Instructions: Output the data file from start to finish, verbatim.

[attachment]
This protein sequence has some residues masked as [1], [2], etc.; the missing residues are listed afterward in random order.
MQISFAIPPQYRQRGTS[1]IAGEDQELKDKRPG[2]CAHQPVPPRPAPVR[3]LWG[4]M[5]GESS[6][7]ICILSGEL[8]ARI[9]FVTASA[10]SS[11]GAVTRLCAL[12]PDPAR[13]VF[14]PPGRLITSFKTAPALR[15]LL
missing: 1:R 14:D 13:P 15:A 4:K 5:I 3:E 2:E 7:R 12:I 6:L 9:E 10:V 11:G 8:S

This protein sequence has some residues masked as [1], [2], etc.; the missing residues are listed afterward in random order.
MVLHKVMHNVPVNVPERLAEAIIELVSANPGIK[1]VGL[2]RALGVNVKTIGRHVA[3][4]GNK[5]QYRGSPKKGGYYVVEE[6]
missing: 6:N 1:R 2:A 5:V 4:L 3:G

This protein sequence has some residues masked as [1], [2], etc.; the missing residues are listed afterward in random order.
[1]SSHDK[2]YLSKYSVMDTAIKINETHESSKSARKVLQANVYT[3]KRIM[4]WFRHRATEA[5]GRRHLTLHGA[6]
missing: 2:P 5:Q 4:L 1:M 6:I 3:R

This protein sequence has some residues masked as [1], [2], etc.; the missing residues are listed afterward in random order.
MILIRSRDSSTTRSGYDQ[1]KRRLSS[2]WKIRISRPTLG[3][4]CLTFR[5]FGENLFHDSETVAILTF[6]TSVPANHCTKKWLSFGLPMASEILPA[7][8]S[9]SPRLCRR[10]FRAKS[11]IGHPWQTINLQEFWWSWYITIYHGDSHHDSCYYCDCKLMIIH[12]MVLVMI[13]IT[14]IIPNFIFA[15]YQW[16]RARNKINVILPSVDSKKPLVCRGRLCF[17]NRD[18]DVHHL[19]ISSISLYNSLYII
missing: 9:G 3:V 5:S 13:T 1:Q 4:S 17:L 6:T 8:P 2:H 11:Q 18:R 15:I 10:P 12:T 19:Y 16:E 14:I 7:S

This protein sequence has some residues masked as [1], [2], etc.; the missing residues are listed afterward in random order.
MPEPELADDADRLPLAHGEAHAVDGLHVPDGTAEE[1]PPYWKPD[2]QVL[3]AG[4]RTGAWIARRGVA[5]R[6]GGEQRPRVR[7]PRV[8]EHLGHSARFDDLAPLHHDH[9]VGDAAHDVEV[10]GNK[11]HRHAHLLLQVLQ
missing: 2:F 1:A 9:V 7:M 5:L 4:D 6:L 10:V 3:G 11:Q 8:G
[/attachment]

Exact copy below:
This protein sequence has some residues masked as [1], [2], etc.; the missing residues are listed afterward in random order.
MQISFAIPPQYRQRGTS[1]IAGEDQELKDKRPG[2]CAHQPVPPRPAPVR[3]LWG[4]M[5]GESS[6][7]ICILSGEL[8]ARI[9]FVTASA[10]SS[11]GAVTRLCAL[12]PDPAR[13]VF[14]PPGRLITSFKTAPALR[15]LL
missing: 1:R 14:D 13:P 15:A 4:K 5:I 3:E 2:E 7:R 12:I 6:L 9:E 10:V 11:G 8:S

This protein sequence has some residues masked as [1], [2], etc.; the missing residues are listed afterward in random order.
MVLHKVMHNVPVNVPERLAEAIIELVSANPGIK[1]VGL[2]RALGVNVKTIGRHVA[3][4]GNK[5]QYRGSPKKGGYYVVEE[6]
missing: 6:N 1:R 2:A 5:V 4:L 3:G

This protein sequence has some residues masked as [1], [2], etc.; the missing residues are listed afterward in random order.
[1]SSHDK[2]YLSKYSVMDTAIKINETHESSKSARKVLQANVYT[3]KRIM[4]WFRHRATEA[5]GRRHLTLHGA[6]
missing: 2:P 5:Q 4:L 1:M 6:I 3:R

This protein sequence has some residues masked as [1], [2], etc.; the missing residues are listed afterward in random order.
MILIRSRDSSTTRSGYDQ[1]KRRLSS[2]WKIRISRPTLG[3][4]CLTFR[5]FGENLFHDSETVAILTF[6]TSVPANHCTKKWLSFGLPMASEILPA[7][8]S[9]SPRLCRR[10]FRAKS[11]IGHPWQTINLQEFWWSWYITIYHGDSHHDSCYYCDCKLMIIH[12]MVLVMI[13]IT[14]IIPNFIFA[15]YQW[16]RARNKINVILPSVDSKKPLVCRGRLCF[17]NRD[18]DVHHL[19]ISSISLYNSLYII
missing: 9:G 3:V 5:S 13:T 1:Q 4:S 17:L 6:T 8:P 2:H 11:Q 18:R 15:I 10:P 12:T 19:Y 16:E 14:I 7:S

This protein sequence has some residues masked as [1], [2], etc.; the missing residues are listed afterward in random order.
MPEPELADDADRLPLAHGEAHAVDGLHVPDGTAEE[1]PPYWKPD[2]QVL[3]AG[4]RTGAWIARRGVA[5]R[6]GGEQRPRVR[7]PRV[8]EHLGHSARFDDLAPLHHDH[9]VGDAAHDVEV[10]GNK[11]HRHAHLLLQVLQ
missing: 2:F 1:A 9:V 7:M 5:L 4:D 6:L 10:V 3:G 11:Q 8:G